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Intersection of 2 lines

  1. Jan 21, 2009 #1
    1. The problem statement, all variables and given/known data
    Find the vector equation of the line through 4,5,5 that meets (x-11)/3=7+8=z+4 at right angles

    2. Relevant equations

    3. The attempt at a solution
    i have no idea where to start.
  2. jcsd
  3. Jan 21, 2009 #2


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    Come on. You must have SOME idea. For example, what does the equation represent? A line, a plane, or what? Try and figure that out first. I'm not totally sure you posted it correctly.
  4. Jan 21, 2009 #3
    it was a question from a test that i got 0 on, the exact wording is as follows:

    find a vector equ ation of the line through the point (4,5,5) that meets the line (x-11)/3=(y+8)/1=(z-4)/1 at right angles

    i understand that the dot product of the vector i have to find and of the line given will be equal to zero. other than that, im completely lost.
  5. Jan 21, 2009 #4
    i dont know if this makes sense, but i tried to first came up with an expression for the vector i am trying to find

    4-(11+3t), 5-(-8+t), 5-(4+t) (starting point of the vector subtract a point on the line)

    then using dot product equation, i isolated t to -7/11

    is there anything flawed in this logic?
  6. Jan 21, 2009 #5


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    Yeah, I don't think it's quite right. A general point on the line is, fixing z=t. y=t-4 and x=3t+23. i.e. (3t+23,t-4,t). Or did I do that wrong? I would then take the difference between that and (4,5,5) and minimize the distance wrt to t. That would give you two points on the line, yes?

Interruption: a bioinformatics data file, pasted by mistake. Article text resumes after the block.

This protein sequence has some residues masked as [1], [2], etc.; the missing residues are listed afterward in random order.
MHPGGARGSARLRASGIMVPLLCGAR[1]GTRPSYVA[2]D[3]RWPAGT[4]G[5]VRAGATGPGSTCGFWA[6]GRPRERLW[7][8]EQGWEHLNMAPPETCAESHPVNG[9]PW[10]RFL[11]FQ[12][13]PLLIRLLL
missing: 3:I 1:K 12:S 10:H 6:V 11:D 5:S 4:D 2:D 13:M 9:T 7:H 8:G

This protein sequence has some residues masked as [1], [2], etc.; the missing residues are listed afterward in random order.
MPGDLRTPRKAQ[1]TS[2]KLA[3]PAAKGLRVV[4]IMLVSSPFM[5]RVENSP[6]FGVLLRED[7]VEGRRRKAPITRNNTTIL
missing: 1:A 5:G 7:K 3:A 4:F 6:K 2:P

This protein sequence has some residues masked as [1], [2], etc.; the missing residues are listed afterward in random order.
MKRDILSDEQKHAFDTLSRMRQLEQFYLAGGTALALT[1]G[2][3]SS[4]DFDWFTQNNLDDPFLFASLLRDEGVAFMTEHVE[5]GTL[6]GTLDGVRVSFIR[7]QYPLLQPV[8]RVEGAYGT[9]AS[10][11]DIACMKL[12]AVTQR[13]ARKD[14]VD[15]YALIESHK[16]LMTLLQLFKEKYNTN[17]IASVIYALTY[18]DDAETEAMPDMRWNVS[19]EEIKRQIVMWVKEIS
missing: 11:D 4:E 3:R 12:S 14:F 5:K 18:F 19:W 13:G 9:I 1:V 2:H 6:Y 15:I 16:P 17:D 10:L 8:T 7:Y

7. Jan 22, 2009 #6
    Well, from the given question it is evident that the equation which to be found is of a line. Now, the equation,
    [tex]\frac{x-11}{3}=\frac{y+8}{1}=\frac{z-4}{1} [/tex]
    directly gives you the direction ratios of the required line, isnt it? What would they be?
  8. Jan 22, 2009 #7
    it does not give me the vectors to the line...
    there are an infinite number of possible normals to the original line
  9. Jan 22, 2009 #8
    Well, (3,1,1) are the direction ratios! And if this line passes through (4,5,5), substitue it in the general equation,
    \frac{x-x_1}{a}=\frac{y-y_1}{b}=\frac{z-z_1}{c} [/tex]

    where, (a,b,c) are the direction ratios and [tex](x_1,y_1,z_1)[/tex] is the point through which the line passes!
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